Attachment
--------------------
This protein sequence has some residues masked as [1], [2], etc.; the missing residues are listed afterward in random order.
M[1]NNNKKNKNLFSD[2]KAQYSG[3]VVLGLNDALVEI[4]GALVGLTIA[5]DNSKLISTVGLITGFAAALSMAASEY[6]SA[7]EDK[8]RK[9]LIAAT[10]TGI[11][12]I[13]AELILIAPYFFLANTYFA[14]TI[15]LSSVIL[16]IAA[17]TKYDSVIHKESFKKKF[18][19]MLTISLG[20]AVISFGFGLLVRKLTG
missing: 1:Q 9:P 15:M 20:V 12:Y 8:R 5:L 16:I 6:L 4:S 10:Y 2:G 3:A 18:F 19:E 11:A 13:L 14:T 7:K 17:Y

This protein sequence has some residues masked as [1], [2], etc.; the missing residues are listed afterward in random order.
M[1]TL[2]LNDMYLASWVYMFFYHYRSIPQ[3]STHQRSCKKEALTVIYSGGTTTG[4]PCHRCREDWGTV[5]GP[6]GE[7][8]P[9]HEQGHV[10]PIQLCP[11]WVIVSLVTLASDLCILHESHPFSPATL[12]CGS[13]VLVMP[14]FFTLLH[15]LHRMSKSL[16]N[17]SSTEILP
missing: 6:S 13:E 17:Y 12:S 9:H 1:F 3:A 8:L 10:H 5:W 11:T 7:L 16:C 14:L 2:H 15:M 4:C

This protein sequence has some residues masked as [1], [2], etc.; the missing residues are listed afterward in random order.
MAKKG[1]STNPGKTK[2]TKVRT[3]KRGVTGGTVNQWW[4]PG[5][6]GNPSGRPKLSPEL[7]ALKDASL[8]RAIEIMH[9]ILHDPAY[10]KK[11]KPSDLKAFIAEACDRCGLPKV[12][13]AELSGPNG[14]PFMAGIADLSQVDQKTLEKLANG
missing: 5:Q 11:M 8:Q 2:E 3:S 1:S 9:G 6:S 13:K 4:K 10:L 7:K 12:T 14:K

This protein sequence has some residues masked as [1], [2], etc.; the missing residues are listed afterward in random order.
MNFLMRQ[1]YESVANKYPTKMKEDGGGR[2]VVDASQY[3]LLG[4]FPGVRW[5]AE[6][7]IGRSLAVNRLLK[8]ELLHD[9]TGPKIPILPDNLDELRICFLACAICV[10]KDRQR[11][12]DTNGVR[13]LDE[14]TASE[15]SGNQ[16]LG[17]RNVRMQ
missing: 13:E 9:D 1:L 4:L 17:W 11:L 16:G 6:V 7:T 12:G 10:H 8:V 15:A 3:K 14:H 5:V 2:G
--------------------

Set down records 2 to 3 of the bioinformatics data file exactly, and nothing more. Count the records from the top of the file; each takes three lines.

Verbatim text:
This protein sequence has some residues masked as [1], [2], etc.; the missing residues are listed afterward in random order.
M[1]TL[2]LNDMYLASWVYMFFYHYRSIPQ[3]STHQRSCKKEALTVIYSGGTTTG[4]PCHRCREDWGTV[5]GP[6]GE[7][8]P[9]HEQGHV[10]PIQLCP[11]WVIVSLVTLASDLCILHESHPFSPATL[12]CGS[13]VLVMP[14]FFTLLH[15]LHRMSKSL[16]N[17]SSTEILP
missing: 6:S 13:E 17:Y 12:S 9:H 1:F 3:A 8:L 10:H 5:W 11:T 7:L 16:C 14:L 2:H 15:M 4:C

This protein sequence has some residues masked as [1], [2], etc.; the missing residues are listed afterward in random order.
MAKKG[1]STNPGKTK[2]TKVRT[3]KRGVTGGTVNQWW[4]PG[5][6]GNPSGRPKLSPEL[7]ALKDASL[8]RAIEIMH[9]ILHDPAY[10]KK[11]KPSDLKAFIAEACDRCGLPKV[12][13]AELSGPNG[14]PFMAGIADLSQVDQKTLEKLANG
missing: 5:Q 11:M 8:Q 2:E 3:S 1:S 9:G 6:S 13:K 4:K 10:L 7:K 12:T 14:K